20 Years of Teamspirit – and the 10 year digital adoption rule
By Teamspirit on Tuesday, 5 May 2015
Thinking about 20 years of Teamspirit this week got me thinking about 1995. John Major, CD’s, Jill Dando, The Verve and the Mass Adoption Curve. Banner advertising was a year old and business was awakening to something new arriving in marketing. ‘This Internet thing might catch on – how can we use it for our brand?’ (To paraphrase a typed client memo we had on our office wall at the time).
It did catch on and took about 10 years and one almighty crash in 2000 to get mass adoption. The next decade, starting at the turn of the century, saw the mass adoption of e-commerce, search, video, rich media and online advertising rise, peak and mature.
Halfway through that period, in 2005, social media arrived (with Twitter and Facebook launching either side of 2005) and is roughly maturing now that it is in its mass adoption lifecycle, ten years on. Typically consumers lead and marketers follow. Amazingly even now too many brands still have no coherent social strategy.
Thinking about it, mobile (as a reliable opportunity for marketers to gain an ROI) finally arrived only five years ago in 2010, two or three years after iPhone and Android launched. Marketing data and ‘big data’ arrived around the same time too. As both mobile and big data peak together, we see Marketing Automation as the next major opportunity for brands. Starting? Well, now. And as for the future, in 5 years’ time it will most likely be robotics, the Internet of Things and ‘digital air’ keeping us awake at night.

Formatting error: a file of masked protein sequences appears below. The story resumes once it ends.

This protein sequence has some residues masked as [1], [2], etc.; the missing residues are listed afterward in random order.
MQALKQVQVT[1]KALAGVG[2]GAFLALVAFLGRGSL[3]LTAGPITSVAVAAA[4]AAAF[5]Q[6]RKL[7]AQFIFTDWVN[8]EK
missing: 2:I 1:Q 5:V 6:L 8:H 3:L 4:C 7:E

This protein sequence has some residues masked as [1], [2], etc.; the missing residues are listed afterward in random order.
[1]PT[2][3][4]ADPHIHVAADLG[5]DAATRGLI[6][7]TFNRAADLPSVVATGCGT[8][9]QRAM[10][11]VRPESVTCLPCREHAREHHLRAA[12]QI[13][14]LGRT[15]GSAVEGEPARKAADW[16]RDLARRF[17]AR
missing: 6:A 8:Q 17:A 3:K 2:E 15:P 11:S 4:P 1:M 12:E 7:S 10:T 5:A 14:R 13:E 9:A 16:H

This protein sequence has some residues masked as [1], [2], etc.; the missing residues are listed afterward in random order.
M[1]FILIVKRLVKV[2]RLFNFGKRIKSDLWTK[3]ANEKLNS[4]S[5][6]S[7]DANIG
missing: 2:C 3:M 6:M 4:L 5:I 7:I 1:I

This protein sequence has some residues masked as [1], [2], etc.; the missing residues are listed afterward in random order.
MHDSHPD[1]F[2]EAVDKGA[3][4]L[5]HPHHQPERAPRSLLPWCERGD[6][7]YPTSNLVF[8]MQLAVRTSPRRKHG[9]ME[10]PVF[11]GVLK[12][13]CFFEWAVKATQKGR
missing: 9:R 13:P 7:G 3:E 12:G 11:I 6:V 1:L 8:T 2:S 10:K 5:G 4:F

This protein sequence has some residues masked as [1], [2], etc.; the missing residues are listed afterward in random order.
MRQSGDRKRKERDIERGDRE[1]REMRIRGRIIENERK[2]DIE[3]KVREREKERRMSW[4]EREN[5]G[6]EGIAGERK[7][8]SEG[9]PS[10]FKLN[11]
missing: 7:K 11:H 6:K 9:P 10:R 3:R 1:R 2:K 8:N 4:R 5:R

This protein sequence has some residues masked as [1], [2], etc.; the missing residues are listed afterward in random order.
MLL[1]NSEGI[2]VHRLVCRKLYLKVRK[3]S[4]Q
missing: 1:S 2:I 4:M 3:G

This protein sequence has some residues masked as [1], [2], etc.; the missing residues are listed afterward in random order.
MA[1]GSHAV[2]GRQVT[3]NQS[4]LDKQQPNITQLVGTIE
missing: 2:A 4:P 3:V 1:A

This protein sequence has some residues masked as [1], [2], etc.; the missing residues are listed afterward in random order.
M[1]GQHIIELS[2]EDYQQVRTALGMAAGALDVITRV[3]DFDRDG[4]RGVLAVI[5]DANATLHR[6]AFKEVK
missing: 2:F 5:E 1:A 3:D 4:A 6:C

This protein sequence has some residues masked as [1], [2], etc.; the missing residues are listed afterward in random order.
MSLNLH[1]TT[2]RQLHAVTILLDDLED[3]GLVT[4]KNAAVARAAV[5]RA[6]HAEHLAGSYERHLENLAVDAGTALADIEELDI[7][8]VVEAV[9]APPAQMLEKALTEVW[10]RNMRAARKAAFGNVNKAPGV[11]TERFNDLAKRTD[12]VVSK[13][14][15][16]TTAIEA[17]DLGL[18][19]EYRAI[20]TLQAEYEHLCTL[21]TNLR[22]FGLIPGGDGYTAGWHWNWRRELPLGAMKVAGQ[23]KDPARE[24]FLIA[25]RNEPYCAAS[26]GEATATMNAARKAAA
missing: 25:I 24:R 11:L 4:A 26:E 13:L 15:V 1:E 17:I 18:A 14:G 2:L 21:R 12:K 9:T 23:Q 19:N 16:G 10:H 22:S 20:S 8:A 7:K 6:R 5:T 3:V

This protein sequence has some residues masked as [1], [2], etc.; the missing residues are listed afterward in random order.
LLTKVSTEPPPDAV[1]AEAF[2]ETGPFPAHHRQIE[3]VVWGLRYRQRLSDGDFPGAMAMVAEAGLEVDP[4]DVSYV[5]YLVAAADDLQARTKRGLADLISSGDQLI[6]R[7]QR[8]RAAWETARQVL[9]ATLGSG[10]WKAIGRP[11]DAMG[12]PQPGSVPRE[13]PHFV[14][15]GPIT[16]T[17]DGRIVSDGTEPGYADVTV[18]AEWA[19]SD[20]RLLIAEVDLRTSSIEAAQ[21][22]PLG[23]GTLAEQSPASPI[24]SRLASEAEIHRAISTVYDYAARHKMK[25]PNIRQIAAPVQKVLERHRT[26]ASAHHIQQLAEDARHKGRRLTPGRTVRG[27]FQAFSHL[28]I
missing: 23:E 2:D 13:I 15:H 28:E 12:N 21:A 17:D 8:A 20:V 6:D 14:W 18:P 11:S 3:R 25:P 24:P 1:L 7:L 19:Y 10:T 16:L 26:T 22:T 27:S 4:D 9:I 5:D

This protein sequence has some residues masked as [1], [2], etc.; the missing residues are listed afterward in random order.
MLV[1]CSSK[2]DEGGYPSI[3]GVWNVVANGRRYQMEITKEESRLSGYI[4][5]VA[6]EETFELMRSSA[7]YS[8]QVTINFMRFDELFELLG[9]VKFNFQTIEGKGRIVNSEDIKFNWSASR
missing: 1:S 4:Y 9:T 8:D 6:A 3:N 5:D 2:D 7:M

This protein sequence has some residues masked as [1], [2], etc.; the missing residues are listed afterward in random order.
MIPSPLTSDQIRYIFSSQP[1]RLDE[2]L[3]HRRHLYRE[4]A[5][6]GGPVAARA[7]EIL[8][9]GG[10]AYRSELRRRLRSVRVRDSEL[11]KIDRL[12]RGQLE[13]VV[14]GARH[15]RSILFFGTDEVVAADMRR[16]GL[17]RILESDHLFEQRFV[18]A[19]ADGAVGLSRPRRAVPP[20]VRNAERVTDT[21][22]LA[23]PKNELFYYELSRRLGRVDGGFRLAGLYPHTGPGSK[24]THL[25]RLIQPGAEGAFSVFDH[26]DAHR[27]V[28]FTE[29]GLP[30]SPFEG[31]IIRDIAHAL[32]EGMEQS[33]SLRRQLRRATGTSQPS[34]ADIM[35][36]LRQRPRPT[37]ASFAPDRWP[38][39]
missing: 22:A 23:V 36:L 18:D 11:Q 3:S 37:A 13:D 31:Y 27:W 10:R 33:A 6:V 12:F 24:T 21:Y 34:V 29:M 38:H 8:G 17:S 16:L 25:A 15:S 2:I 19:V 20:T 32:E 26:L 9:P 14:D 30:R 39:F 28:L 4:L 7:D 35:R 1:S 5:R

Technology is squashing the traditional mass adoption bell curve to a shark’s dorsal fin shape (higher, more concentrated adoption). This means businesses, going forward, need to react in the right way to the new opportunities faster and more decisively. Businesses won’t have the luxury of waiting around to see what happens; the ten year cycles identified will become shorter and sharper as the next generation of business leadership excels in change, their customers become super critical and hyper connected and the rate of technology development accelerates further.